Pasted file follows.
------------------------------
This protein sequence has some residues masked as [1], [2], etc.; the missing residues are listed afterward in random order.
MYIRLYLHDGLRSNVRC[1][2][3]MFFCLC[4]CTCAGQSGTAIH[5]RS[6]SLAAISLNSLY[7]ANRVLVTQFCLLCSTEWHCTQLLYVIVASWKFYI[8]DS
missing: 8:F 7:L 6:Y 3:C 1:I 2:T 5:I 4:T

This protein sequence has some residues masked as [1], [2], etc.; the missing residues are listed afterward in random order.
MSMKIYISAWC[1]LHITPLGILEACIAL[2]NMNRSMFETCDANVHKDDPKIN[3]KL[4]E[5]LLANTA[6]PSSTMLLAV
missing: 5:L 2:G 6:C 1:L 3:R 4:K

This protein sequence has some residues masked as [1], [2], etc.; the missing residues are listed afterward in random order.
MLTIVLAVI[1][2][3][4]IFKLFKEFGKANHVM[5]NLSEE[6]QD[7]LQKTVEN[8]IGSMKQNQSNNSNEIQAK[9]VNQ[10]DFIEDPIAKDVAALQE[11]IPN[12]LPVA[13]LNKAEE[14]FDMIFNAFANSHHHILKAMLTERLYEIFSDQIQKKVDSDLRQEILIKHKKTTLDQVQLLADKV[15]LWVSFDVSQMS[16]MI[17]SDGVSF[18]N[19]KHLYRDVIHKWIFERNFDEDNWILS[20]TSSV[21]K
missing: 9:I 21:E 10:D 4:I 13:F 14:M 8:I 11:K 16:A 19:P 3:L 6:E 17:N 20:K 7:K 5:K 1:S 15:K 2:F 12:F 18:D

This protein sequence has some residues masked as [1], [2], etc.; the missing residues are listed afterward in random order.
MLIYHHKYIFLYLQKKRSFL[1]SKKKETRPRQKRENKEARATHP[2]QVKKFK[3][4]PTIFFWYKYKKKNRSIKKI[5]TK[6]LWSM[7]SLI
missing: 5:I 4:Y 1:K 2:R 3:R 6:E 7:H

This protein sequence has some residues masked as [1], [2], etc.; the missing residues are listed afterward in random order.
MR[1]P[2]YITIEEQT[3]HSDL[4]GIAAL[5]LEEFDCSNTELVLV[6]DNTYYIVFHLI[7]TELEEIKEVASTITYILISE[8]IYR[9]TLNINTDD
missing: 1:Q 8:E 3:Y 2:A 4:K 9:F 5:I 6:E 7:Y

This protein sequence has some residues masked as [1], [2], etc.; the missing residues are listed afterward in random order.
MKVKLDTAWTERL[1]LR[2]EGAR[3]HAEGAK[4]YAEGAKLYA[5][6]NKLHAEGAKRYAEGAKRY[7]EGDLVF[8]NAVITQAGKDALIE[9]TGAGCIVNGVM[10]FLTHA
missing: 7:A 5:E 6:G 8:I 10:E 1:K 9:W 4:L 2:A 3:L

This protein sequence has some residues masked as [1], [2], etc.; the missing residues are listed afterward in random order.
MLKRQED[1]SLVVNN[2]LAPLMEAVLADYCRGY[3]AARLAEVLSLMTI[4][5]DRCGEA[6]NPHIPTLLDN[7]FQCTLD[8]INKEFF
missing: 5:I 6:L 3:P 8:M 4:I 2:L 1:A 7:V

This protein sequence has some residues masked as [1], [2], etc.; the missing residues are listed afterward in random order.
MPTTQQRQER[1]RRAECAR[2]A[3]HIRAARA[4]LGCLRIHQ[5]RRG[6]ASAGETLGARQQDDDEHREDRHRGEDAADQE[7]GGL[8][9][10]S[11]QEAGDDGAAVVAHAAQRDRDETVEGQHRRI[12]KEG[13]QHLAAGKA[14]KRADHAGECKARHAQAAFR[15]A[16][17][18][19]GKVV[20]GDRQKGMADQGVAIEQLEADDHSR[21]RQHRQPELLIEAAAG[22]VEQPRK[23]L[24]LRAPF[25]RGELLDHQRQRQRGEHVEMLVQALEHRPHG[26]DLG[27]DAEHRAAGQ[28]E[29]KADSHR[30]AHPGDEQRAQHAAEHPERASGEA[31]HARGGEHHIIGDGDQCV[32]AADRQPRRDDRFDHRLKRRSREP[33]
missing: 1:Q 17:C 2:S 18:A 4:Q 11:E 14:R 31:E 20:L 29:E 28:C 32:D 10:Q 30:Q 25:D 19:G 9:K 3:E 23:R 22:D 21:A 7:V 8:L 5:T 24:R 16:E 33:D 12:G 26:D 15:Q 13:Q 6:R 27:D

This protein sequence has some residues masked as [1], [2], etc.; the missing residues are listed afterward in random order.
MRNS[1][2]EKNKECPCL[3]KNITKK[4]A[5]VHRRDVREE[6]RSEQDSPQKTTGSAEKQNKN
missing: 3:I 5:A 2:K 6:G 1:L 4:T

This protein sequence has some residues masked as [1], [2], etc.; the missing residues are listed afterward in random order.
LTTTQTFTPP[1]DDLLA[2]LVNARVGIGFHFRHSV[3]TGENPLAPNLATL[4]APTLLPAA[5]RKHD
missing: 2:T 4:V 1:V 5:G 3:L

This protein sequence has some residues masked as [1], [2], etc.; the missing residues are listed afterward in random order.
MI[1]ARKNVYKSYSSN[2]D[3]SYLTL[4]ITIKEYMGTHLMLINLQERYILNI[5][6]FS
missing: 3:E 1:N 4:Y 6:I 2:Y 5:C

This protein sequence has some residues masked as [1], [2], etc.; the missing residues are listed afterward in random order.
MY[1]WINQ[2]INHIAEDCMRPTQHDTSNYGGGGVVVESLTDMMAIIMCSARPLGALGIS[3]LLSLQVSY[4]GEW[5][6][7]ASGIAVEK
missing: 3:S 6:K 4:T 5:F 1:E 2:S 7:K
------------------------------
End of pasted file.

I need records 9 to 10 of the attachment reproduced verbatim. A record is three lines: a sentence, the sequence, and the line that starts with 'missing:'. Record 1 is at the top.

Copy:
This protein sequence has some residues masked as [1], [2], etc.; the missing residues are listed afterward in random order.
MRNS[1][2]EKNKECPCL[3]KNITKK[4]A[5]VHRRDVREE[6]RSEQDSPQKTTGSAEKQNKN
missing: 3:I 5:A 2:K 6:G 1:L 4:T

This protein sequence has some residues masked as [1], [2], etc.; the missing residues are listed afterward in random order.
LTTTQTFTPP[1]DDLLA[2]LVNARVGIGFHFRHSV[3]TGENPLAPNLATL[4]APTLLPAA[5]RKHD
missing: 2:T 4:V 1:V 5:G 3:L